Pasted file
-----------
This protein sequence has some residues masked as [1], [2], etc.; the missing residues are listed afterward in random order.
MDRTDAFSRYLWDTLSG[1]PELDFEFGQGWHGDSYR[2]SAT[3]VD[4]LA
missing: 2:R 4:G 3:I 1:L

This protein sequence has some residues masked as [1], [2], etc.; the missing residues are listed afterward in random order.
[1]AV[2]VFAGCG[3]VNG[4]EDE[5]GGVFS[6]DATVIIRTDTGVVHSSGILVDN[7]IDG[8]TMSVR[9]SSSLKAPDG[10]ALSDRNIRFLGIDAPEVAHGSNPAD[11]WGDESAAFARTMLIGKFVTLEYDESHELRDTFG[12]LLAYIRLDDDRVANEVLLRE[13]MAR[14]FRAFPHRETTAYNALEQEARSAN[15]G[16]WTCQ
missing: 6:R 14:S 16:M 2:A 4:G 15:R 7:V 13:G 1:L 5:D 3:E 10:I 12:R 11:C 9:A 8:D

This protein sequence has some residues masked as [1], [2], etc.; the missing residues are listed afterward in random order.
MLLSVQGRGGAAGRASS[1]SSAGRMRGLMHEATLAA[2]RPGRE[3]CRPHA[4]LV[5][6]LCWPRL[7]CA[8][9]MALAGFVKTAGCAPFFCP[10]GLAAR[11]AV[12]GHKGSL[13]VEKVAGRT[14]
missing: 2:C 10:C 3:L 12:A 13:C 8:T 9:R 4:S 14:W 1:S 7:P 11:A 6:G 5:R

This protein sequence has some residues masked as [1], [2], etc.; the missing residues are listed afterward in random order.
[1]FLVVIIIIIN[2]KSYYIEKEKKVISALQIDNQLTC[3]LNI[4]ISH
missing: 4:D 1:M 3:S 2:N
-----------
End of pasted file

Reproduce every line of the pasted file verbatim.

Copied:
This protein sequence has some residues masked as [1], [2], etc.; the missing residues are listed afterward in random order.
MDRTDAFSRYLWDTLSG[1]PELDFEFGQGWHGDSYR[2]SAT[3]VD[4]LA
missing: 2:R 4:G 3:I 1:L

This protein sequence has some residues masked as [1], [2], etc.; the missing residues are listed afterward in random order.
[1]AV[2]VFAGCG[3]VNG[4]EDE[5]GGVFS[6]DATVIIRTDTGVVHSSGILVDN[7]IDG[8]TMSVR[9]SSSLKAPDG[10]ALSDRNIRFLGIDAPEVAHGSNPAD[11]WGDESAAFARTMLIGKFVTLEYDESHELRDTFG[12]LLAYIRLDDDRVANEVLLRE[13]MAR[14]FRAFPHRETTAYNALEQEARSAN[15]G[16]WTCQ
missing: 6:R 14:S 16:M 2:A 4:G 15:R 7:V 13:G 1:L 5:D 3:E 10:I 12:R 11:C 9:A 8:D

This protein sequence has some residues masked as [1], [2], etc.; the missing residues are listed afterward in random order.
MLLSVQGRGGAAGRASS[1]SSAGRMRGLMHEATLAA[2]RPGRE[3]CRPHA[4]LV[5][6]LCWPRL[7]CA[8][9]MALAGFVKTAGCAPFFCP[10]GLAAR[11]AV[12]GHKGSL[13]VEKVAGRT[14]
missing: 2:C 10:C 3:L 12:A 13:C 8:T 9:R 4:S 14:W 1:S 7:P 11:A 6:G 5:R

This protein sequence has some residues masked as [1], [2], etc.; the missing residues are listed afterward in random order.
[1]FLVVIIIIIN[2]KSYYIEKEKKVISALQIDNQLTC[3]LNI[4]ISH
missing: 4:D 1:M 3:S 2:N